Johanna Barbara Sattler
Tangential to the research conducted on handedness or more specifically cerebral hemispheric dominance at the Consulting and Information Center for Left-Handers and Converted Left-Handers in Munich, Germany, the following additional findings were unexpectedly manifested in the subsequent analyses of the data pool collected:
1.It appears after the in-utero death of a twin, it is most frequently the left-handed twin who survives. This is true not only in cases when the death of the twin occurs during an early stage of pregnancy. It is also true in cases where, for example, the dead embryo has integrated into the body of the surviving child and is only later surgically removed. This finding also holds for cases where the original sibling was only detectable through an ultra-sound and was then later completely absorbed into the body of the mother.
2.It is interesting that in cases involving the death of a twin within the womb, it is mostly the female twin who survives. However, only hypothetical deductions based on genetic data can be made regarding the question of whether or not identical or fraternal twins were involved, given the fact that none of the research methods available today would allow for reliable testing subsequently.
3.According to the experiences gained at the Consulting Center, converted women complain significantly more about the consequences of having had their handedness converted. They sometimes even compare the experience with “living life in a mental wheelchair”. This finding seems to be, at least in part, in contradiction with some of the newer research results from America. According to this work, women are supposed to be less lateralized than men. Consequently, their thought processes apparently are carried out more in both cerebral hemispheres. This research was popularized, for the sake of clarity, by the German news magazines, Der Spiegel and Focus (No. 14/1995 of either magazine). From such findings as these, it may be deduced that women suffer less from the consequences of conversion. A possible reason for the divergent results does not lie in the measured differences between female and male thought processes, however. Instead, it lies much more in the strong connection between hemispheric dominance and motor dominance. The stabilization of this connection and the effects witnessed when it is disturbed qualitatively and quantitatively supersede the research findings mentioned above.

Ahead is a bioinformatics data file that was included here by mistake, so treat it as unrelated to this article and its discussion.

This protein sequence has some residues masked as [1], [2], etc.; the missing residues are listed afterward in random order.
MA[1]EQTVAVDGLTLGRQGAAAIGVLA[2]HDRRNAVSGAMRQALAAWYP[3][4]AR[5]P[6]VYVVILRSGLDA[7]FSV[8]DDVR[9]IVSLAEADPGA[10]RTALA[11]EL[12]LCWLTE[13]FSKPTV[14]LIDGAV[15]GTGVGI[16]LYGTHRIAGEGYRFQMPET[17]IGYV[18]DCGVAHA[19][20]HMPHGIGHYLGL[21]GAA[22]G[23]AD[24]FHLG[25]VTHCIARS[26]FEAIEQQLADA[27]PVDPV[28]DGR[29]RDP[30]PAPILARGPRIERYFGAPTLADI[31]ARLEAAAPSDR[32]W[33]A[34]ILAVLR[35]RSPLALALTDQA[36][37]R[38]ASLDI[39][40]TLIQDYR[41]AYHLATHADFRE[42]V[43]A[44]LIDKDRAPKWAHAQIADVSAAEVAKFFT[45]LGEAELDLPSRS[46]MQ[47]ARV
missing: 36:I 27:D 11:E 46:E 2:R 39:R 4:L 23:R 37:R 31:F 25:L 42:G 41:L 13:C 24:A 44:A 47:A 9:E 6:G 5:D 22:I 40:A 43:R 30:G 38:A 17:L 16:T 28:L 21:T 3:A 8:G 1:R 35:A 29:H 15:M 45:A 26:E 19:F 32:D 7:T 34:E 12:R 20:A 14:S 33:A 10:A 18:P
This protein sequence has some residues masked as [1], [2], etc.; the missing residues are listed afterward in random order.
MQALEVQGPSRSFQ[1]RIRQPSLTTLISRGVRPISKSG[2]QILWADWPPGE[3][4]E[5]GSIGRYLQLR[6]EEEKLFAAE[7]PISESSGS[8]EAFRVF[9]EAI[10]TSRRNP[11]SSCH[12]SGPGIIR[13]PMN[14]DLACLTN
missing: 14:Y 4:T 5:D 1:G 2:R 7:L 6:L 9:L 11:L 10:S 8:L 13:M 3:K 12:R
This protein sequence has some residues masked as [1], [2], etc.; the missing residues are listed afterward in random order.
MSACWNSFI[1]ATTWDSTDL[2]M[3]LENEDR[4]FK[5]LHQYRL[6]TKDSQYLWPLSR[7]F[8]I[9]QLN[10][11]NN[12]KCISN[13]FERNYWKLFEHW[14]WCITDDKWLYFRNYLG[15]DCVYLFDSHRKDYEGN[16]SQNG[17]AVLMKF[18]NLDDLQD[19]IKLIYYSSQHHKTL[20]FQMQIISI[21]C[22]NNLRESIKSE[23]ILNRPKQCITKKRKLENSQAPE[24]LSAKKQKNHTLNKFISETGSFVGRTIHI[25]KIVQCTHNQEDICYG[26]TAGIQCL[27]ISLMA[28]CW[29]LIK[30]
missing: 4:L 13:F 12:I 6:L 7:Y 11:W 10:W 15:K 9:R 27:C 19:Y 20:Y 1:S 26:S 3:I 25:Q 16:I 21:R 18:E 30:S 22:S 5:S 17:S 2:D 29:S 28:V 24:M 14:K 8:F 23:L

4.In the Consulting Center, what regularly draws people’s attention are the fine motor disturbances found among both left-handed and right-handed children. Frequently, the children’s initial insecurity in using their hands during the first years of life also alerts attention. It was found that during the birthing process of especially those children, the umbilical cord often became wrapped around the throat of the baby. Infants suffering this condition must have been quite active in the womb. Tossing and turning, they must have succeeded in winding the cord around them. If the umbilical cord had already been wound around the throat of the infant any earlier, the unborn child would have either died or they would have freed themselves by simply turning in the other direction. From the perspective of the newest research available, the following hypotheses are possible.